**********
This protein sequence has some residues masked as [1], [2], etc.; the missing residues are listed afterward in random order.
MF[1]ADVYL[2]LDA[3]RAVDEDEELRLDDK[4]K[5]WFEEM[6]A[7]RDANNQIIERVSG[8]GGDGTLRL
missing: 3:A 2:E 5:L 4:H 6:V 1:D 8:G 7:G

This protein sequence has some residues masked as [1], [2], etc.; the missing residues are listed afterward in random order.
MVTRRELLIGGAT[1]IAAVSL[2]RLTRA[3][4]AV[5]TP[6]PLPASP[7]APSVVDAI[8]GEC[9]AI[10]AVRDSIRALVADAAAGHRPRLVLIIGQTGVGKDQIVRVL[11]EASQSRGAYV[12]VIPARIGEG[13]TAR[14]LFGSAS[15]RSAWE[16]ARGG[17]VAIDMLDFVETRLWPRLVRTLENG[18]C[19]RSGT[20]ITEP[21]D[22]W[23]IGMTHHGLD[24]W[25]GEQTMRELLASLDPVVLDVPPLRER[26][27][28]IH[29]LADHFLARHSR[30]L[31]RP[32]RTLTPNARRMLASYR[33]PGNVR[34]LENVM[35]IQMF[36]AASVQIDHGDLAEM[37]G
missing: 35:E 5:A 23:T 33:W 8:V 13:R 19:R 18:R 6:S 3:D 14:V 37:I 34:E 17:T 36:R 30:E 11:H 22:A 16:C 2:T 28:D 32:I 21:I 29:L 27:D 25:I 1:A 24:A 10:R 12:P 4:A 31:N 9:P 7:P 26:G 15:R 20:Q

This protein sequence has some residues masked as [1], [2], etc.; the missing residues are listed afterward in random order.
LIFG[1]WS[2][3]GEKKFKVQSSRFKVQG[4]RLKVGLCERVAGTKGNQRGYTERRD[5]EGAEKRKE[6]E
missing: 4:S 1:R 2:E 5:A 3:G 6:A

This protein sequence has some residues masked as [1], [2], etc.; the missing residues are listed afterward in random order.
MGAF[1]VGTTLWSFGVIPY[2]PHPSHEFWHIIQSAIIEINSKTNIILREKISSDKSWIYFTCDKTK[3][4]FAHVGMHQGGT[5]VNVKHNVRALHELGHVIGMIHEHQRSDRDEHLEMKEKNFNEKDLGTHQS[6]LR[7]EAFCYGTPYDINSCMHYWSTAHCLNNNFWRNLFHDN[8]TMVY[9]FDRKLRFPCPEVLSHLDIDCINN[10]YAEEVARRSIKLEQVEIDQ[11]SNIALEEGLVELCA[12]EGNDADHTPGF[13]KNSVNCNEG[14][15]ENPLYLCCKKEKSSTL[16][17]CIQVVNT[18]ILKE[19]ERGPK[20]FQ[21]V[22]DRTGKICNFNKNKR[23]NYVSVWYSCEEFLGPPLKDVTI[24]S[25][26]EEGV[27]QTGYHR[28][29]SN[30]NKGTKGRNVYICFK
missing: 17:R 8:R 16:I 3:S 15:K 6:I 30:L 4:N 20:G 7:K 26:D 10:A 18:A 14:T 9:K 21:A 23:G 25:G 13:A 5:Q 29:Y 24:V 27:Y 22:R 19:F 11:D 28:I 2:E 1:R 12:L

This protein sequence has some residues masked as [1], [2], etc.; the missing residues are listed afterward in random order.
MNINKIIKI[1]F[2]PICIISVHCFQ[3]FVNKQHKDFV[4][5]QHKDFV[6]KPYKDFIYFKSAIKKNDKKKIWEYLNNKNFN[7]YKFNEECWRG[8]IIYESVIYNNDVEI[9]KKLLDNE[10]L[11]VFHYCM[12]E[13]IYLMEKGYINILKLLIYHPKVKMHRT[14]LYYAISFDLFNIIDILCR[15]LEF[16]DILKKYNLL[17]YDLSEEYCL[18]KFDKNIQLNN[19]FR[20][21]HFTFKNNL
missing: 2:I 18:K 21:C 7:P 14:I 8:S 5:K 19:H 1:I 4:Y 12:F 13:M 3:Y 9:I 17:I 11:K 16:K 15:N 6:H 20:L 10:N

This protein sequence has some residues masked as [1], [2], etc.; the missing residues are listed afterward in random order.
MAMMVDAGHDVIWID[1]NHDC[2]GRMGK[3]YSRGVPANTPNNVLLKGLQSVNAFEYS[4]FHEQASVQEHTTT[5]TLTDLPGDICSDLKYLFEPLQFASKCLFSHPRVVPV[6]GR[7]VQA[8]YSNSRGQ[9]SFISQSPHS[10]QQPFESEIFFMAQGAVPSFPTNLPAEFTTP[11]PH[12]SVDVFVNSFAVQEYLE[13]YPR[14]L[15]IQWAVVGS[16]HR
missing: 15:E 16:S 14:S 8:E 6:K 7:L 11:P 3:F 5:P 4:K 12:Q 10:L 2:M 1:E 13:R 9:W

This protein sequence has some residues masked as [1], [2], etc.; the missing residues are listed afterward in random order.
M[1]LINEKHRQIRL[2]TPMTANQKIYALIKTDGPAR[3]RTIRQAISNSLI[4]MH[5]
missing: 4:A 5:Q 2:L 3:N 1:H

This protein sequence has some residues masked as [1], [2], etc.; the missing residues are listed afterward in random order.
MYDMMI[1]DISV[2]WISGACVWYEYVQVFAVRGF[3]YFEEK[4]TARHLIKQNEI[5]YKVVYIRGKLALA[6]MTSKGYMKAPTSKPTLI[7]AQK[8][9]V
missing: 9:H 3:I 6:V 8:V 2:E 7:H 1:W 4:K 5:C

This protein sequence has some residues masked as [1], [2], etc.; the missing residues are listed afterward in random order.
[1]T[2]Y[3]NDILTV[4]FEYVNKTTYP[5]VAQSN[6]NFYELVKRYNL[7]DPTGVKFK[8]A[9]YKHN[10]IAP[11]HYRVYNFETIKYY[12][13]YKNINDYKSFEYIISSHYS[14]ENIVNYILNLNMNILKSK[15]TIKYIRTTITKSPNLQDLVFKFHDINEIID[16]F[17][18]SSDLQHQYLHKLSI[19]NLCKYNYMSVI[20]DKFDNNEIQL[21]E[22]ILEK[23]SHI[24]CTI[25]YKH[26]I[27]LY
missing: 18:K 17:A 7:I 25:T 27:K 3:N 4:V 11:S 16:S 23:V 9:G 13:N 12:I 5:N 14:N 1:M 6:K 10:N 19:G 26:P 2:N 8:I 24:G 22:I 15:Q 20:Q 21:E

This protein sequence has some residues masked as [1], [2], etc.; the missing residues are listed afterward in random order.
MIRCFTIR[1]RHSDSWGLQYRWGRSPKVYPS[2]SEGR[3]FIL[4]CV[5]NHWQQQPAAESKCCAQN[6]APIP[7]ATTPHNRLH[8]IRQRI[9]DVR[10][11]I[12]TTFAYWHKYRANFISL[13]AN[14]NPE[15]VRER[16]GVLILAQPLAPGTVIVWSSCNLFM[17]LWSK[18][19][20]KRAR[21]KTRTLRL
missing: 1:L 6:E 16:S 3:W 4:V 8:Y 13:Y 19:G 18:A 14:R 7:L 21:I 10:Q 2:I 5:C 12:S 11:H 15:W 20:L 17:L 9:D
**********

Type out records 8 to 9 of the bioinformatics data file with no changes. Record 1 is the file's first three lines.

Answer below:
This protein sequence has some residues masked as [1], [2], etc.; the missing residues are listed afterward in random order.
MYDMMI[1]DISV[2]WISGACVWYEYVQVFAVRGF[3]YFEEK[4]TARHLIKQNEI[5]YKVVYIRGKLALA[6]MTSKGYMKAPTSKPTLI[7]AQK[8][9]V
missing: 9:H 3:I 6:V 8:V 2:E 7:H 1:W 4:K 5:C

This protein sequence has some residues masked as [1], [2], etc.; the missing residues are listed afterward in random order.
[1]T[2]Y[3]NDILTV[4]FEYVNKTTYP[5]VAQSN[6]NFYELVKRYNL[7]DPTGVKFK[8]A[9]YKHN[10]IAP[11]HYRVYNFETIKYY[12][13]YKNINDYKSFEYIISSHYS[14]ENIVNYILNLNMNILKSK[15]TIKYIRTTITKSPNLQDLVFKFHDINEIID[16]F[17][18]SSDLQHQYLHKLSI[19]NLCKYNYMSVI[20]DKFDNNEIQL[21]E[22]ILEK[23]SHI[24]CTI[25]YKH[26]I[27]LY
missing: 18:K 17:A 7:I 25:T 27:K 3:N 4:V 11:S 16:S 23:V 9:G 13:N 12:I 5:N 14:N 1:M 6:K 10:N 19:G 26:P 2:N 8:I 24:G 22:I 15:Q 20:Q 21:E